Page:Stevenson - The Merry Men (1905).djvu/189

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177
OLALLA

the great gift offered me in the eloquent silence of her eyes? Here was a soul immured; should I not burst its prison? All side considerations fell off from me; were she the child of Herod I swore I should make her mine; and that very evening I set myself, with a mingled sense of treachery and disgrace, to captivate the brother. Perhaps I read him with more favourable eyes, perhaps the thought of his sister always summoned up the better qualities of that imperfect soul; but he had never seemed to be so amiable, and his very likeness to Olalla, while it annoyed, yet softened me.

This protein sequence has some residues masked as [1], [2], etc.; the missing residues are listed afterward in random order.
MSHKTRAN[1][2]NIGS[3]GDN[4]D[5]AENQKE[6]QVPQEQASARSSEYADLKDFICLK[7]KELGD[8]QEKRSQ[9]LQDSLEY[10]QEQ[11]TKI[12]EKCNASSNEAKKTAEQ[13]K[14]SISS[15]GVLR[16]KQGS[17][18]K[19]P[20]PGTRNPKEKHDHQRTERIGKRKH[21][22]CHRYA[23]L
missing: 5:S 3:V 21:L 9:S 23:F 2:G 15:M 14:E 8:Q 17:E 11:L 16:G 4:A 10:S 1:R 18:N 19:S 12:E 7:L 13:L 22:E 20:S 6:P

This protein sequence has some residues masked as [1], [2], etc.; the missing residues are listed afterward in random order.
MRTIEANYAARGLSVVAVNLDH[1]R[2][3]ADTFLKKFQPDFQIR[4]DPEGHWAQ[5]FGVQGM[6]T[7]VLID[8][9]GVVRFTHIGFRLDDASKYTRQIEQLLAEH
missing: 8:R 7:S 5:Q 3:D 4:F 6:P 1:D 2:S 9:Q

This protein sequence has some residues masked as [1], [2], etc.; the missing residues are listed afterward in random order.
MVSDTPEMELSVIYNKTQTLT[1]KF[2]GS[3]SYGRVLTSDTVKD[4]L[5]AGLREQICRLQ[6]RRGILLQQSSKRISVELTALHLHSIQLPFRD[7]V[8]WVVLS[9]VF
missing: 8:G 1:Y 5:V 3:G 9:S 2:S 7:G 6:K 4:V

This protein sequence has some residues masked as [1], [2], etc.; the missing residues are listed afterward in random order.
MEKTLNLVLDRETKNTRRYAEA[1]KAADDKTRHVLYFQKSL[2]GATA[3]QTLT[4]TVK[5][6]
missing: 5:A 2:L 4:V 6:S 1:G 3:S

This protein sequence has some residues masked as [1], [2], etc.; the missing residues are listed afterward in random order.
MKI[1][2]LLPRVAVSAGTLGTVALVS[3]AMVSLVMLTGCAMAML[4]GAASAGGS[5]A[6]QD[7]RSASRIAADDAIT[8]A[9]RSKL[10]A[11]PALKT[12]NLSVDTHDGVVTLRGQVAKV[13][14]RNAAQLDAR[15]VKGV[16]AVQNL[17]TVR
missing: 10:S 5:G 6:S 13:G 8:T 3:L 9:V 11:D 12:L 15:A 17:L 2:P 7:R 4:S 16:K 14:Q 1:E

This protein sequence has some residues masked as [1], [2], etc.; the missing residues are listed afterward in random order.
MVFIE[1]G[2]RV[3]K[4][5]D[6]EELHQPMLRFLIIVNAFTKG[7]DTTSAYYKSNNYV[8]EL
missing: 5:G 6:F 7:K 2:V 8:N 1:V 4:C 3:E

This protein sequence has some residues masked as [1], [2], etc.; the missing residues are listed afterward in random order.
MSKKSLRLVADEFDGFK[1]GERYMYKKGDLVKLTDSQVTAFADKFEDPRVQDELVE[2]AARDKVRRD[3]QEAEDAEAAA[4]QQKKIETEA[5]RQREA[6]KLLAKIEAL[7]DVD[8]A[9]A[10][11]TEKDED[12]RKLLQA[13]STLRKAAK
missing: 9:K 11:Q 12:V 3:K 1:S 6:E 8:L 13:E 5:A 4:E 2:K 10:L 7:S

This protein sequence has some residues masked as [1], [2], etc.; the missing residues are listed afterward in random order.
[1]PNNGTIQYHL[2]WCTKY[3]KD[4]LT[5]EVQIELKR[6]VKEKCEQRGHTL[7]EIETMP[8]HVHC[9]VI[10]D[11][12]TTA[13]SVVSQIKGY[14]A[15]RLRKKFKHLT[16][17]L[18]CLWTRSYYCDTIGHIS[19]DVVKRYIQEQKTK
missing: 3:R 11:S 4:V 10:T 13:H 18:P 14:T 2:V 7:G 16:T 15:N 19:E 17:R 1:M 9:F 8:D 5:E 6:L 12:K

A third day passed in vain—an empty desert of hours. I would not lose a chance, and loitered all afternoon in the court where (to give myself a countenance) I spoke more than usual with the Señora. God knows it was with a most tender and sincere interest that I now studied her; and even as for Felipe, so now for the mother, I was conscious of a growing warmth of toleration. And yet I wondered. Even while I spoke with her, she would doze off into a little sleep, and presently awake again without embarrassment; and this composure staggered me. And again, as I marked her make infinitesimal changes in her posture, savouring and lingering on the bodily pleasure of the movement, I was driven to wonder at this depth of passive sensuality. She lived in her body; and her consciousness was all sunk into and disseminated through her members, where it luxuriously dwelt. Lastly, I could not grow accustomed to her eyes. Each time she turned on me these great beautiful and meaningless orbs, wide open to